Dr. Watson Jennison
Associate Professor of History
The Souls of Black Folk: Essays and Sketches
by W. E. B. Du Bois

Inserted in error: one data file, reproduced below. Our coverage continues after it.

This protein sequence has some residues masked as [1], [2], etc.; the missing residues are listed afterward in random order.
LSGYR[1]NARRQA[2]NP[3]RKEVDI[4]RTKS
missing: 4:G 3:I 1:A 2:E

I first read The Souls of Black Folk in college, and I have re-read W. E. B. Du Bois’s masterpiece many times in the intervening years. On each occasion I have gleaned some new or fresh insight. Though close to one hundred years old, Souls continues to resonate with readers just as it did when it was first published in 1903. A masterful blend of sociology, anthropology, and history, the book offers a nuanced portrait of black life at the turn of the 20th century, a time of profound social, political, and economic disruption. Peering behind the veil to reveal the complexity and diversity of black society, Du Bois’s pioneering work challenged the simplistic and monolithic images of blacks that had emerged in American popular culture in the decades after the Civil War. In addition to its scholarly value, Souls is a beautifully written piece of work. Du Bois’s elegant literary flourishes and poetic prose make reading the book both an enjoyable and edifying experience.